Gloucester's Eyes: Gloucester
was tortured and had his eyes popped out because of his blindness while alive. The fact that he
couldn't tell the true nature of his own sons made him blind long before he actually lost his sight.
Like Lear's fading sanity, he seems to be able to discern things more clearly after he loses his sight.
Declarations of Love: When
the daughters declare their love for their father, they are really declaring their greed. When
Cordelia does not profess her love, she has no greed for the things her father can offer her.
This is also true with Edmund who tells his father and the two elder sisters that he loves them in order
to gain more wealth.
The Storm: In act three, a storm rages that represents the turmoil going on inside King Lear.
His passion overflows with his anger and his sanity begins to wane. He is caught up in his own
emotions just as he is caught unprotected in the storm. He has seemed to abandon rational thought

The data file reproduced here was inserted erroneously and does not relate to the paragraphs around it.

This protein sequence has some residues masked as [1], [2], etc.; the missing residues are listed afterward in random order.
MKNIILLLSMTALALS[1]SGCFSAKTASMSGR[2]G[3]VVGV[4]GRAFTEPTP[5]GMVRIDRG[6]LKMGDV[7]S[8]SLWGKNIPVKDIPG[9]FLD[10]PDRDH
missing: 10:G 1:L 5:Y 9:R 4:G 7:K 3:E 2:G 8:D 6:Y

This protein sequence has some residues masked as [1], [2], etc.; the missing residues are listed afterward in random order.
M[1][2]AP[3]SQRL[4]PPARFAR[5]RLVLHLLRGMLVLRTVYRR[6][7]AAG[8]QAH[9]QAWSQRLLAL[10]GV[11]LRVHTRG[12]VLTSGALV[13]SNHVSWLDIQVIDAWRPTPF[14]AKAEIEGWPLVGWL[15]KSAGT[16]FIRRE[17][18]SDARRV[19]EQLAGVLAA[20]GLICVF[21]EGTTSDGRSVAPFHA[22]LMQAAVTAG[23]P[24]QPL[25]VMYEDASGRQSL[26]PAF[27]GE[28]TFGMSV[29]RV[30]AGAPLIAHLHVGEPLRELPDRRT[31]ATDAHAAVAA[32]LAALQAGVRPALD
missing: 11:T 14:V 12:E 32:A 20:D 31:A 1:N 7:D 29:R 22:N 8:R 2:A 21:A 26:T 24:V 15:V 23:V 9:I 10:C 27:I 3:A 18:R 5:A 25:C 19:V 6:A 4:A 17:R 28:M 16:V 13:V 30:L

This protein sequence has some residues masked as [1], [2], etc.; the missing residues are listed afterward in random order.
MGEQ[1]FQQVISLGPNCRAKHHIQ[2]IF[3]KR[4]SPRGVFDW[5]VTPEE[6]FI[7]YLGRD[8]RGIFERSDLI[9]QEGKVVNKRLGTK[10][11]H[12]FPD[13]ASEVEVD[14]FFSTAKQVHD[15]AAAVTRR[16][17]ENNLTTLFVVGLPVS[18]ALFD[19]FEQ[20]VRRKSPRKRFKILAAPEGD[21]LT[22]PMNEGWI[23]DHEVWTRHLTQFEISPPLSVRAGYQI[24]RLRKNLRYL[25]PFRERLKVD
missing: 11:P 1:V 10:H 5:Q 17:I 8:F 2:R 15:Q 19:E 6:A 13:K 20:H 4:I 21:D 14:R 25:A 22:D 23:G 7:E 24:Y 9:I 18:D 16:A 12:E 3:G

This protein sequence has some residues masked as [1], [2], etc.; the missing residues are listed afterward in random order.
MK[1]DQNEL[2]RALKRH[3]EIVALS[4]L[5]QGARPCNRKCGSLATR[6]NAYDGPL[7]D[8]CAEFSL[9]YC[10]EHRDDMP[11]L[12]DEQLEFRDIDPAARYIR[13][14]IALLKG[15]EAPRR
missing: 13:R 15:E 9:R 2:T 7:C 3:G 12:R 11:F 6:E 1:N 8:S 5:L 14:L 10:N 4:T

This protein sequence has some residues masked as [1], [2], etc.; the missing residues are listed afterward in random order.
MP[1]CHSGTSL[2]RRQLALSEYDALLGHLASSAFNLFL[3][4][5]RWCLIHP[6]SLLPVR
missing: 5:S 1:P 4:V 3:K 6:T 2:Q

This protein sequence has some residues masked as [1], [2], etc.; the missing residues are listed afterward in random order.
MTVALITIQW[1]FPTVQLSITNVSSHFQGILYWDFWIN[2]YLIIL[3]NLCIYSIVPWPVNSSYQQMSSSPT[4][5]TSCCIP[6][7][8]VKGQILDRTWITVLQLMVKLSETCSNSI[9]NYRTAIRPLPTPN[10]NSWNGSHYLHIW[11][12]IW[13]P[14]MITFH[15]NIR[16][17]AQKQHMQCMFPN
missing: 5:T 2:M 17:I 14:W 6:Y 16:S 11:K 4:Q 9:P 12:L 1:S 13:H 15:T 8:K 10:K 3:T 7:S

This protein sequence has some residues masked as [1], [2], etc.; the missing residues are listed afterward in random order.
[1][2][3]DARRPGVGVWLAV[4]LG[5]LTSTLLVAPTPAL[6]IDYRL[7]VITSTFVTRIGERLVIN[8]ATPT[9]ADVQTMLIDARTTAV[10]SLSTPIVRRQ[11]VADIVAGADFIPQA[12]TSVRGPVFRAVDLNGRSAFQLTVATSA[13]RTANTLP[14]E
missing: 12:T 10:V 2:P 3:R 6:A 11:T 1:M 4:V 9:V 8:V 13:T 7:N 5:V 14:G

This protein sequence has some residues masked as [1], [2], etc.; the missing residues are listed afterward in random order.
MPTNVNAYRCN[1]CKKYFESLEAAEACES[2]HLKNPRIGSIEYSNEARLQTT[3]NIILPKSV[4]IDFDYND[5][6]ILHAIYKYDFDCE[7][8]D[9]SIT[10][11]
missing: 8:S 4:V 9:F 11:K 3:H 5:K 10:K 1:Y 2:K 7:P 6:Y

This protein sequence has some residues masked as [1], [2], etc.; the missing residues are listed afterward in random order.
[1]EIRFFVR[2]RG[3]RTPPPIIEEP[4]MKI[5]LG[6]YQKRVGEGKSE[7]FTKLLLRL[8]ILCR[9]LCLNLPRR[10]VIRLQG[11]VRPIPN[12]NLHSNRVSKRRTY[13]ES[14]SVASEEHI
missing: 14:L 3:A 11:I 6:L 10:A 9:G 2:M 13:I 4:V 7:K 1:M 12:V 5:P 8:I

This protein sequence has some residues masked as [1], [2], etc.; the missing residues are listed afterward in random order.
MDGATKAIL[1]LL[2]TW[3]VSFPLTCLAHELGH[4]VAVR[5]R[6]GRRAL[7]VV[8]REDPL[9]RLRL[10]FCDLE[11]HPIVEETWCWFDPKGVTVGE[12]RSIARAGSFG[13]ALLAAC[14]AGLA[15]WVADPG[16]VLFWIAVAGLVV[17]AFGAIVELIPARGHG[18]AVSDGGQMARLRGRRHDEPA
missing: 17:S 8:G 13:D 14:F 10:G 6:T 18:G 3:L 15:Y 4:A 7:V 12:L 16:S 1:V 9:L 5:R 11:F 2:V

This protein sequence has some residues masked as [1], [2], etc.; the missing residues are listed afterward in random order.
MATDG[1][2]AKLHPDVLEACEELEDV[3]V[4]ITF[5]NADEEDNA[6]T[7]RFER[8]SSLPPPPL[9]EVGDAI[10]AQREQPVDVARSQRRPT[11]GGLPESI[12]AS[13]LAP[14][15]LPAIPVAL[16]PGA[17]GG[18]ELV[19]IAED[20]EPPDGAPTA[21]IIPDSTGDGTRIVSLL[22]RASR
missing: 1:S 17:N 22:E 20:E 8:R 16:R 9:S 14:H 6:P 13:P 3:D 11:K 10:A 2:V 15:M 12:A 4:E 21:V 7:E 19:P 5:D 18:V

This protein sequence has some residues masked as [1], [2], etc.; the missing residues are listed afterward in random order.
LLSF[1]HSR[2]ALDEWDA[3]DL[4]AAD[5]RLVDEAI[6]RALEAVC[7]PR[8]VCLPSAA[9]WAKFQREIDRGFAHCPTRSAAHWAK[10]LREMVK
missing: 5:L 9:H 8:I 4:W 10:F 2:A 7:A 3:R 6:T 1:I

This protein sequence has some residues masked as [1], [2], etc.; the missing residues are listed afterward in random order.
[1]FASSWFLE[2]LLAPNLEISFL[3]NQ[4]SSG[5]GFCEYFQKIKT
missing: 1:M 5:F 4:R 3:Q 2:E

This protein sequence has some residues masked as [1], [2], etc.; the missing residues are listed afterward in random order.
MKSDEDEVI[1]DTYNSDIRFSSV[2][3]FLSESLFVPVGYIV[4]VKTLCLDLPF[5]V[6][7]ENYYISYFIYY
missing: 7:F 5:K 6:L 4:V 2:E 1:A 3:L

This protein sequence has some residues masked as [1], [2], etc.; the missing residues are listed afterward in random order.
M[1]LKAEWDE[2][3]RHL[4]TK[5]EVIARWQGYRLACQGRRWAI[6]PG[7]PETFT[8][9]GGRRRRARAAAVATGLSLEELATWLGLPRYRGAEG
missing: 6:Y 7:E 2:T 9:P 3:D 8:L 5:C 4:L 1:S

when he abandons the house of his daughters.
Lear's Daughters: All of Lear's daughters are different pieces of himself. Regan and Goneril
represent the darker side of Lear's character such as his cruelty, greed, passion, and pride.
Cordelia represents the softer, purer nature of himself that only truly comes out in the end of the
play. When he turns over his land to his daughters, he seems to be turning over to them the characteristics
in himself that he most deplores. At one point in the play he states that his daughters drive
him crazy, but it really is his inherent nature that propels him into insanity.